That's a short (hah!) explanation of why the bonus for a raise is capped and the bonus itself is a die added to the roll. The addition of a die that is variable but can ace maintains the tension for both Extras and Wild Cards but also increases the odds of acing on damage where a high roll can have a great impact against a Wild Card.
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phloog
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PostPosted: Mon Aug 24, 2009 2:06 pm    Post subject: Reply with quote

Actually, Clint...that's EXACTLY the kind of 'official words' that I think were needed for my own purposes.

There were examples here and there, but what I really wanted was the sort of 'house of cards' argument you put forth...NOT to suggest that the system is weak by saying 'house of cards', but I got a better understanding for someone who has not played before of just how many things could break when you make that seemingly innocuous change (called shots, mooks, etc.)....

The argument of 'too much math' or 'slows things down' really didn't resonate with me, but of course I've played and enjoyed Villains and Vigilantes and Twilight 2000. Knowing that it has a tangible impact on multiple aspects of a character immediately makes me drop the idea. Others had suggested some of these, but it was good to see many in one spot.
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77IM
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PostPosted: Mon Aug 24, 2009 2:16 pm    Post subject: Reply with quote

You could make it +1d6 per raise IF they spend a benny. If they don't spend the benny, it's only +1d6 for the first raise, as usual. This way, a really excellent roll against a BBEG can still generate a lot of damage, but a really excellent roll against a mook isn't worth wasting a benny and isn't worth tallying up the total past the first raise, either. It also provides a measure of protection for the PCs since the enemies don't (usually) have infinite bennies.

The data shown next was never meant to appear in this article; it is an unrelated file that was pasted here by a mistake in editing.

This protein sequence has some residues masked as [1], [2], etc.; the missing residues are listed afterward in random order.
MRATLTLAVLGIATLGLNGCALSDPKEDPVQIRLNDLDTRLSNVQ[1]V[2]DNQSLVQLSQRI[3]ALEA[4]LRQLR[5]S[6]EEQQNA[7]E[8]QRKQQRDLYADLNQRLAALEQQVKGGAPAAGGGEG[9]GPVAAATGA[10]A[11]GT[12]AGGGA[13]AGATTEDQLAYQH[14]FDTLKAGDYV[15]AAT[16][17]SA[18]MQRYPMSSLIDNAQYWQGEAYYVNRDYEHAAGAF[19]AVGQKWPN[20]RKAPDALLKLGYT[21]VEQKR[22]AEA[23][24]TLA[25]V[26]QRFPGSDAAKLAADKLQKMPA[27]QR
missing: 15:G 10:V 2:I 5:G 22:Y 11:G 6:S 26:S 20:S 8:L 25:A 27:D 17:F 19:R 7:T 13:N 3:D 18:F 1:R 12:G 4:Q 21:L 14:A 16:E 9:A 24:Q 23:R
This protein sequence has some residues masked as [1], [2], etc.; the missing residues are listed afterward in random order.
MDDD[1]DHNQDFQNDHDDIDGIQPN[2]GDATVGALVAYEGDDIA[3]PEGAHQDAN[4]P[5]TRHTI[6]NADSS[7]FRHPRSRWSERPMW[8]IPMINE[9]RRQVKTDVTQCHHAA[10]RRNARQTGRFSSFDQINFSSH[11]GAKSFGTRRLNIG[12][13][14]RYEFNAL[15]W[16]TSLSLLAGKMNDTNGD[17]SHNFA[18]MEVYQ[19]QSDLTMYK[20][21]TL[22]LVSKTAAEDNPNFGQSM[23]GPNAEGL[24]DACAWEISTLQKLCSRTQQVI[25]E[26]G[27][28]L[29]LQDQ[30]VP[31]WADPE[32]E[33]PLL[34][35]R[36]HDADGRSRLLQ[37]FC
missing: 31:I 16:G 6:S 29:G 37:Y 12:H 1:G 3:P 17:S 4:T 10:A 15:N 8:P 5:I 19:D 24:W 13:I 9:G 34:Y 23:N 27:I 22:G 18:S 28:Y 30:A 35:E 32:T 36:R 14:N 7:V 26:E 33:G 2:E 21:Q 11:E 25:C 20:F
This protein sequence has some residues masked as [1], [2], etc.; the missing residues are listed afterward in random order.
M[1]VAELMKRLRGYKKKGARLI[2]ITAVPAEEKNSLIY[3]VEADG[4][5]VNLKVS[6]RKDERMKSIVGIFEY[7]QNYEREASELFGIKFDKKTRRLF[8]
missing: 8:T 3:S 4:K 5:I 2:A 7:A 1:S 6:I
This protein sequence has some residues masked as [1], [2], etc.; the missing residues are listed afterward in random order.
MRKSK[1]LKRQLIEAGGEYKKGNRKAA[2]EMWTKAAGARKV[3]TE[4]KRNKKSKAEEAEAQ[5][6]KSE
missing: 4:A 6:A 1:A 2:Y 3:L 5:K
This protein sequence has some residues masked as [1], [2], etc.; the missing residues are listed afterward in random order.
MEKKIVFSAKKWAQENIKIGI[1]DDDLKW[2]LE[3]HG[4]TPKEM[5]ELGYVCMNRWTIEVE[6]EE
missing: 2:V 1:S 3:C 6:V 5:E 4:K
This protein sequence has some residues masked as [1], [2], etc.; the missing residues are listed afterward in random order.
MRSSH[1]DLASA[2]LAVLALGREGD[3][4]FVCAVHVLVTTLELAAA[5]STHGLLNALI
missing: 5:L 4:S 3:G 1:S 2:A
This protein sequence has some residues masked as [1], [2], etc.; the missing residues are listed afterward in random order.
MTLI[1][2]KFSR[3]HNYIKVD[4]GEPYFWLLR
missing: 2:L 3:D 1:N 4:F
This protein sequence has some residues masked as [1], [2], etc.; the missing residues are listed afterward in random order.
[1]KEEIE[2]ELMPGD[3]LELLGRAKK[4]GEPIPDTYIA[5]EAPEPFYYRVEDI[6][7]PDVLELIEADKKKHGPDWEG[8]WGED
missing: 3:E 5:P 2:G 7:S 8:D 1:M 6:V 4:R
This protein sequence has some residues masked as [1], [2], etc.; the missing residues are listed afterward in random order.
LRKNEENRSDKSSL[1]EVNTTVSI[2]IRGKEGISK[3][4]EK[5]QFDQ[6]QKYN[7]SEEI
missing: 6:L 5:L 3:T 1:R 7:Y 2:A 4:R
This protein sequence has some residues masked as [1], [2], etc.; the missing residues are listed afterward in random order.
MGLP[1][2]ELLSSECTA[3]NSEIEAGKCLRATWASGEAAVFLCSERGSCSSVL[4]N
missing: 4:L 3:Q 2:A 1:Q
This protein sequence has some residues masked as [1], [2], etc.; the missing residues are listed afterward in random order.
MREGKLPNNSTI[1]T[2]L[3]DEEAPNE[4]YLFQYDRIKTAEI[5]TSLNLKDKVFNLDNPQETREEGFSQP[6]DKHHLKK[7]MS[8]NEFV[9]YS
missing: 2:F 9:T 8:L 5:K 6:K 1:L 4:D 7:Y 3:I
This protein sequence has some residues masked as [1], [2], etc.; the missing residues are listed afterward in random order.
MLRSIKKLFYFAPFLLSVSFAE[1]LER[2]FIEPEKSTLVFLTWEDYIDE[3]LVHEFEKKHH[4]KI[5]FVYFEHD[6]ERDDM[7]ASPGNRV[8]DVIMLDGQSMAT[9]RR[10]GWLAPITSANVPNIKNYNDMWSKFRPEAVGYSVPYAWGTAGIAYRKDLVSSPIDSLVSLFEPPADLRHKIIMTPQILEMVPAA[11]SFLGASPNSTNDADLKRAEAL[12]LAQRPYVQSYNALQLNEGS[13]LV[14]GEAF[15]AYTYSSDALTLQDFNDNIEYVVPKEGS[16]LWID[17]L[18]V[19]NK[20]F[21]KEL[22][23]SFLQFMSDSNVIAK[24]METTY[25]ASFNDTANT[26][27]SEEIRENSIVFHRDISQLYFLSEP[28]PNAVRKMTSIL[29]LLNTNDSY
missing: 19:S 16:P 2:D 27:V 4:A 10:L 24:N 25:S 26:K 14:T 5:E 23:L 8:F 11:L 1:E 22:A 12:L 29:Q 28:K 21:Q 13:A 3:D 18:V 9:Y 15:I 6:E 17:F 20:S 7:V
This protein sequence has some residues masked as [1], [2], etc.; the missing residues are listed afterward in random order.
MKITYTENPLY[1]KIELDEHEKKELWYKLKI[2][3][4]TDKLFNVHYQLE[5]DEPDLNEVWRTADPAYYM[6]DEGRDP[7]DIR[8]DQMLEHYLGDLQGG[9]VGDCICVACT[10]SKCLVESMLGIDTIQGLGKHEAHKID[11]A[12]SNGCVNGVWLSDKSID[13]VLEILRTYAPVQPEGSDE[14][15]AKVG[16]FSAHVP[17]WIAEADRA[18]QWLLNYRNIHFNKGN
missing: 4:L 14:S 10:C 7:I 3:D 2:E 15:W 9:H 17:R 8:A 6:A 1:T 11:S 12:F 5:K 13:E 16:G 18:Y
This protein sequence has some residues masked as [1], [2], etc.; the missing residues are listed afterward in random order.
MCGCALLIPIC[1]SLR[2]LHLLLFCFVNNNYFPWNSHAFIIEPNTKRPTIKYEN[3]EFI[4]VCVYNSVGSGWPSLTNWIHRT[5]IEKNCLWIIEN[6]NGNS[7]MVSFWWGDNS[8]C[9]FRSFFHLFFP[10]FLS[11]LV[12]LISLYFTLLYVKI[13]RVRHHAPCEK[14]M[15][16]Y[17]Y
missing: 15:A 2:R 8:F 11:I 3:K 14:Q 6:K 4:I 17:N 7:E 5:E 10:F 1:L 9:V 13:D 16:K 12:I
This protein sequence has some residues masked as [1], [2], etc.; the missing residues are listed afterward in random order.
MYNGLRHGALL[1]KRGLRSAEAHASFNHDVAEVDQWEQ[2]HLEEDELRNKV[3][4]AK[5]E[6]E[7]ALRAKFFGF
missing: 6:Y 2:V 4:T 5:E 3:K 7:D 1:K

You could make this privilege require an Edge, but it seems like kind of a weak Edge. Maybe if the Edge provided some other benefit as well, or had some other limitation (like, instead of costing a benny, it works once per encounter).

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PostPosted: Mon Aug 24, 2009 6:34 pm    Post subject: Reply with quote

phloog wrote:
I prefer that anyway, as from a dramatic standpoint I hate the d20 system event where Unnamed Goblin School Marm #236 rolls a natural 20 and max damage, killing the PC....and it can get worse at times in True 20.

LOL! You will hate SW soon, if you don't like those situations!! Mr. Green
Here it's the norm that three or four goblins can take down a hero, 'cause the damage is quite random, and often mortal, every time you don't expect to be! Twisted Evil Twisted Evil

Of course, the heroes here have bennies to save their regal asses, but bennies are not infinite! Twisted Evil And those goblins keep coming, and coming!!!